Happy New Year! I hope you all had a good break over the Christmas and holiday period. I know I haven’t posted much since last December but I was kind of burned out after the holiday. Somehow things move along a lot slower too when the kids are around during the school holidays. It’s like nothing gets done but so much needs to be done. After the mad rush of getting everything ready for them to go back to school, it’s finally time to sit down and think about what to do next!
I originally planned to write up a New resolutions post about how I am going to schedule my blog posts properly, and yes even bring back the translations requests section but then I suddenly realize that I have to start sewing for Chinese New Year which is 23 days away! Gulp…. I have to sew (at least) 2 cheongsams for my daughters, including drafting new patterns since they have grown so much since last year. And I have to sew for my little boy too! So due to the tight timeline, I have to jump right in and the first one I will tackle will be from this book.
I have posted the full book review some time ago, so you can look at the rest of the projects here if you have not purchased the book yet. This book is translated into English so no worries about following along!
I will be making the above Boy’s Stand-up Collar Shirt in Size 2. I will be taking pictures as I go along, I’m not sure if I have space/time to setup my video equipment, since having a 2 year old around means no tripods stay upright for long. What am I talking about, he doesn’t even let me out of his sight. It is 6+ in the morning here which is why I can even type this out. Anyway, I’ll probably be taking pictures, so if you can, sew-along with me! I will be splitting up this project into a few separate posts, and the length of each post will literally depend on how much I get done each day.
So the first thing you have to do, as you can see on the bottom of the right hand page below, is to flip to pg 57. See below.
You will notice the instructions are rather scant. And you may wonder where the rest of the diagrams are? Why does it jump straight to number 6? The actual steps to follow are in the order given in the top right hand diagram. but notice the little footnote near number 7? It says to follow the steps in project “t” which is on pages 62-63, which is a normal collared shirt, with the exception of step 6 which is the making of the stand up collar.
I guess this is a good way of saving paper, since there is really no point printing repeated instructions. But I do wish that was written right under the materials list, and in a larger font. ;P
Anyway, gripes aside, and it wasn’t too hard to figure that out anyway, let’s move along and look at the pattern pieces and materials.
For materials, the length you will need is based on standard 110cm wide fabric. The lengths are listed in order of sizes. So for Size 2, I will need 35 1/2″ or 0.9m of fabric.
For pattern pieces, you will need to look for the pieces labelled “q” and you will need 5 pattern pieces (yoke and facing are the same pattern piece)
The pattern pieces are spread out over 3 different pattern sheets. I can only show you two since the are printed on double side, so I am just showing you how I located the pieces on sheet 1 and 3.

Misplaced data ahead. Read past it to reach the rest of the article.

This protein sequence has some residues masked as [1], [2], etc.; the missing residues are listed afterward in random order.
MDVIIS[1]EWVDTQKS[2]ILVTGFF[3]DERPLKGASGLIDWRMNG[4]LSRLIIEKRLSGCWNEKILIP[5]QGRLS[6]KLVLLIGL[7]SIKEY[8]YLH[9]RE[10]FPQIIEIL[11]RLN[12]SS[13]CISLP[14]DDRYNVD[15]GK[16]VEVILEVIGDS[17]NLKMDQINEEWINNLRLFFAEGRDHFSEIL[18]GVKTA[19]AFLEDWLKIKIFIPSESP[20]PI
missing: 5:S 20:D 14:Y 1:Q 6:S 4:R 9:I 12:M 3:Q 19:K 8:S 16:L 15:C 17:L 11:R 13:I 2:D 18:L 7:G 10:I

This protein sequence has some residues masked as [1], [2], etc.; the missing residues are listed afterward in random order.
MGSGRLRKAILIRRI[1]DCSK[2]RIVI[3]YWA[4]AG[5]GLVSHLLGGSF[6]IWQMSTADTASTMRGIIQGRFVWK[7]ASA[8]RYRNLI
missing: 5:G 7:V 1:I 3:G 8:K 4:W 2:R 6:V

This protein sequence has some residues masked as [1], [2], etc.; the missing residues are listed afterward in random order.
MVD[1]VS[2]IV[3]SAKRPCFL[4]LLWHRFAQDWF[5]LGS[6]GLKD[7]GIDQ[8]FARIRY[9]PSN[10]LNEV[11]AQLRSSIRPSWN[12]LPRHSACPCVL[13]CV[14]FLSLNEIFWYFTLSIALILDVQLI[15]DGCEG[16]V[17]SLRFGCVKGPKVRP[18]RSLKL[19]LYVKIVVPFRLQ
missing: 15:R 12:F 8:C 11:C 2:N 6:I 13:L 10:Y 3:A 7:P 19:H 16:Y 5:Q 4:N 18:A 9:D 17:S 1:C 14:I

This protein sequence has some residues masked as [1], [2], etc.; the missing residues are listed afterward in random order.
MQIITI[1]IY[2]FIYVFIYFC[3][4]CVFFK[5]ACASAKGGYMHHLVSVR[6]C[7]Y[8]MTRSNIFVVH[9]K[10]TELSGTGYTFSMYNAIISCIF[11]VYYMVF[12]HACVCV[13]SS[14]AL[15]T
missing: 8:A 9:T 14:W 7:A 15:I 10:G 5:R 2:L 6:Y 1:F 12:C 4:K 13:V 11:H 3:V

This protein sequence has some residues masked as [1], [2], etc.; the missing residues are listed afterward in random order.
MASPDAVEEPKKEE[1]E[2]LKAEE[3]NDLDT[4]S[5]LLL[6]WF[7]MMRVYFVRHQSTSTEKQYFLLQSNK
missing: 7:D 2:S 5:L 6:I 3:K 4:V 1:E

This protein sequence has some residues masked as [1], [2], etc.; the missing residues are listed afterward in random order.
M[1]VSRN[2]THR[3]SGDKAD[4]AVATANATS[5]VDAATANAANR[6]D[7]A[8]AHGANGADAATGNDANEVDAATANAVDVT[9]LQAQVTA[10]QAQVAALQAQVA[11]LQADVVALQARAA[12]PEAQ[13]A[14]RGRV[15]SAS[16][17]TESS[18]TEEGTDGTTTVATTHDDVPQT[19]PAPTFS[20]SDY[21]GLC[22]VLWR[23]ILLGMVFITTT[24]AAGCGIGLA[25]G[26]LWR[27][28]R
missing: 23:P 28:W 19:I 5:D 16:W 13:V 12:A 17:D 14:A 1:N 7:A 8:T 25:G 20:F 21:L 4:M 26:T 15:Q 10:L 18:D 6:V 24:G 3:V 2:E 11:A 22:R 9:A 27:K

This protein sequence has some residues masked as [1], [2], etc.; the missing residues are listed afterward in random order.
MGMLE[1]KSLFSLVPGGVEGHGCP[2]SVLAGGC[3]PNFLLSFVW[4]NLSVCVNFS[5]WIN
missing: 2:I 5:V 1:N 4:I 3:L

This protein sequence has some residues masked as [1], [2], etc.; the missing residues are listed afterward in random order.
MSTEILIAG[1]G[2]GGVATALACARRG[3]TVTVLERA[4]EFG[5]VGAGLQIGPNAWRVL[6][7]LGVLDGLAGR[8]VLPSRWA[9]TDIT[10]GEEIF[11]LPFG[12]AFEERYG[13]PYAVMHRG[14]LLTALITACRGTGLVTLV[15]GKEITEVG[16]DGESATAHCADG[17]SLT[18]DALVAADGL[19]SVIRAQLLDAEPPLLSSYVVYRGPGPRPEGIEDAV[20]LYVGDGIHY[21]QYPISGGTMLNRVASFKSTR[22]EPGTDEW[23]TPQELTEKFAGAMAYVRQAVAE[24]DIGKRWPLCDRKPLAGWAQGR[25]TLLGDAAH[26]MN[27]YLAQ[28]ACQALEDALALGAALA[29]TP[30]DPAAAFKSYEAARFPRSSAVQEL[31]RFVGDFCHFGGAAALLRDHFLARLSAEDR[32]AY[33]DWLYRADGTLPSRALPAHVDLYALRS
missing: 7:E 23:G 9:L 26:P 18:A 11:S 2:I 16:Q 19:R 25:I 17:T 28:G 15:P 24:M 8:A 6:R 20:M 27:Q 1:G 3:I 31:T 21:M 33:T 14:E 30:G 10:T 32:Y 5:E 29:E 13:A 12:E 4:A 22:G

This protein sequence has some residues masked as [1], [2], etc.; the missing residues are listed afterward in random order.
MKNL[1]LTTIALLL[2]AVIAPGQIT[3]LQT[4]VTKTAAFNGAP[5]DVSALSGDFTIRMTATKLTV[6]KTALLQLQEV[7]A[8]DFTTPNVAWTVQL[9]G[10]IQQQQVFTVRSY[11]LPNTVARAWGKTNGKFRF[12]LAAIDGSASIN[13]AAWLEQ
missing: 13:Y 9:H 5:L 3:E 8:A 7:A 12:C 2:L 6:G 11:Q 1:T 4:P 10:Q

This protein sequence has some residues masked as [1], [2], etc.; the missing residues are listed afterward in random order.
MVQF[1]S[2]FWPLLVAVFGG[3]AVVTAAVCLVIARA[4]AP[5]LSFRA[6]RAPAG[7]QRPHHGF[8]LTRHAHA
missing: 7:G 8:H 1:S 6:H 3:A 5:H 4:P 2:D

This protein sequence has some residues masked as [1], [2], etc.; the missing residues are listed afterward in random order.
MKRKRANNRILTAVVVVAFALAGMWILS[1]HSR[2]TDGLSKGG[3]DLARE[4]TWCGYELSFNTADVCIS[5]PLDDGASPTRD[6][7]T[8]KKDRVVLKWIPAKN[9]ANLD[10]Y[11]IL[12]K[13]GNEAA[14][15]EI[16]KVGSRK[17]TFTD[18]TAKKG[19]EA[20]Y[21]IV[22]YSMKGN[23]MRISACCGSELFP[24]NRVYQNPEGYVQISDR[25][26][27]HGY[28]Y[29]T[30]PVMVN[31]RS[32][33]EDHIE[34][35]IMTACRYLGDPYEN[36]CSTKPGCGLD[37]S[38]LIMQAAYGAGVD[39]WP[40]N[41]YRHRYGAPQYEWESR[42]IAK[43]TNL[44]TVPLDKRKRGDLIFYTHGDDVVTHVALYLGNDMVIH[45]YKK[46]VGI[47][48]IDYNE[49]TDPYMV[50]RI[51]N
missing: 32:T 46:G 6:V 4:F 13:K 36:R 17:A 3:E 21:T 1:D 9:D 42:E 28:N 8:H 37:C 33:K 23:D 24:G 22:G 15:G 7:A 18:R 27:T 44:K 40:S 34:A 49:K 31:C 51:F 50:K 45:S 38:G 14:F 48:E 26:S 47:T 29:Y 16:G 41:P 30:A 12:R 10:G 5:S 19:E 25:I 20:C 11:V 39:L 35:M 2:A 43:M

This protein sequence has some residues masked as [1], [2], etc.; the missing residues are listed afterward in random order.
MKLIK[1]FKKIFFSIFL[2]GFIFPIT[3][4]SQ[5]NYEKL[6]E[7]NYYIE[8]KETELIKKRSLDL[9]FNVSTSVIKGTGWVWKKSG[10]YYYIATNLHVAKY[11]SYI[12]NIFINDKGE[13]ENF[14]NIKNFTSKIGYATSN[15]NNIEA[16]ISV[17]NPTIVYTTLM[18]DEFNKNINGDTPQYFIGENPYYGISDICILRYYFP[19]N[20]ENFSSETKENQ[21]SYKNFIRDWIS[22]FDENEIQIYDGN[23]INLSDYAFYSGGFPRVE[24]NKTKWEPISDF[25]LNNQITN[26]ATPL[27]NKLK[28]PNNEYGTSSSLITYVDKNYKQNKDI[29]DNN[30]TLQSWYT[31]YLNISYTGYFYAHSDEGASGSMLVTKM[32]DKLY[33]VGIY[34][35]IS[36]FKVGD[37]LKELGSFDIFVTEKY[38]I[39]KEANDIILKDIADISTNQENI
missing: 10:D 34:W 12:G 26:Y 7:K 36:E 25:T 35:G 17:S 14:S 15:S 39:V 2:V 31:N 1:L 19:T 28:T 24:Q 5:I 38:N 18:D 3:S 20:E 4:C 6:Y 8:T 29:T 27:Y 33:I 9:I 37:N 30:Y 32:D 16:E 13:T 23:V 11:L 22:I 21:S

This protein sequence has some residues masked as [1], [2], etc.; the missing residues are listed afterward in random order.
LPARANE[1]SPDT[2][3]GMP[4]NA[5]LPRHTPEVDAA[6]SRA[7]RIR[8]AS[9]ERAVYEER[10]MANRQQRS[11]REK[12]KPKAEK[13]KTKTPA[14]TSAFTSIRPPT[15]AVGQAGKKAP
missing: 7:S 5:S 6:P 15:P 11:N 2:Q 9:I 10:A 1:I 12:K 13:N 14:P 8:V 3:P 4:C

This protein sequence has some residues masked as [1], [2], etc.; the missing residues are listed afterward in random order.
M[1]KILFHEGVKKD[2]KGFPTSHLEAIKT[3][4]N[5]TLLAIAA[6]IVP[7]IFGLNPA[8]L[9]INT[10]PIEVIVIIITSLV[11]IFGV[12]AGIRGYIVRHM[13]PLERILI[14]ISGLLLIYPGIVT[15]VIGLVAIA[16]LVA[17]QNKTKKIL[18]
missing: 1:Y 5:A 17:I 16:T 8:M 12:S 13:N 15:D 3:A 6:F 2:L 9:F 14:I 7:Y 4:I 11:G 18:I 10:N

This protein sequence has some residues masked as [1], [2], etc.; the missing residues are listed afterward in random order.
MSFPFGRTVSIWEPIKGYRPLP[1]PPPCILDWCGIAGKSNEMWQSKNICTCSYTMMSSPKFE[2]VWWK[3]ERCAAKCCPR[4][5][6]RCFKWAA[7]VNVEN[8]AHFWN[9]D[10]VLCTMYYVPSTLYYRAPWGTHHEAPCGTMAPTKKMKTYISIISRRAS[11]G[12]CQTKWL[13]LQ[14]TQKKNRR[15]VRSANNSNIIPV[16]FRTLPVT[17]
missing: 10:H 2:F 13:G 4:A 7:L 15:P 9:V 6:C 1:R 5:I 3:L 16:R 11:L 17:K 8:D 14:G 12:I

Pattern sheet 1 – Q – yoke and yoke facing (shown above)
Pattern sheet 2 – Q – sleeve (on reverse side of sheet 1)
Pattern sheet 3 – Q – back, collar (shown above)
Pattern sheet 4 – Q – front (on reverse side of sheet 3)
Now trace your patterns out, remember that there are no seam allowances, so you have to add them on after tracing.
To know how much seam allowance to add, refer to the Layout diagram.
For example, the pattern labelled SLEEVE has a double line around it, and at the bottom edge of the sleeve it says 1 1/2 (4)
This means, that there is a 3/8″ or 1cm seam allowance all around, except for the bottom edge where you should add on 1 1/2″ or 4cm of seam allowance.
For other pieces where there are no numbers and just a double line, it just means add on 3/8″ or 1cm seam allowance by default. Here are examples of two of the pieces with added seam allowances.
With the pattern pieces cut out, you can now cut them out of fabric. You can mix and match coordinating fabrics for the yoke / yoke facing, inner and outer collars, etc. Go ahead and be creative!
Here are my pattern pieces laid out on my fabric. I am using Sarah Jane’s Painted Gingham in blue. Note that I will have to cut two of the collar and two of the yoke pieces. Also, my layout is a little different from the one in the book. That is because the collar and yoke pieces have to be cut on fold, and furthermore the design in the book was using a striped fabric. So to mix things up a little the collar and yoke for the shirt in the book was running perpendicular to the rest of the shirt. So bear that in mind when you place your pattern pieces, it really depends on the print on your fabric and how you want it to appear on the shirt.
Next, you have to cut out the pieces for the Interfacing as well. Under the LAYOUT diagram, there is one more cutting diagram for FUSIBLE INTERFACING. The instructions for the FRONT FACING section are not very clear, and you may be confused over the “shape” of the front facing. Basically there are 2 x 4cm wide strips, meant to go onto the extended seam allowance of both Front pieces, which folds back to create the button placket. This interfacing will help to stabilize your button holes and buttons.
So now you should have all your pieces ready and let’s start sewing tomorrow! I will start with some prep work and then probably steps 1-3. Crossing my fingers I can stay on schedule 🙂 If you have any questions, ask them in the comments section below.
Updated : Post for Day 2 of sew-along, with a sewing video for steps 1-3 is now available.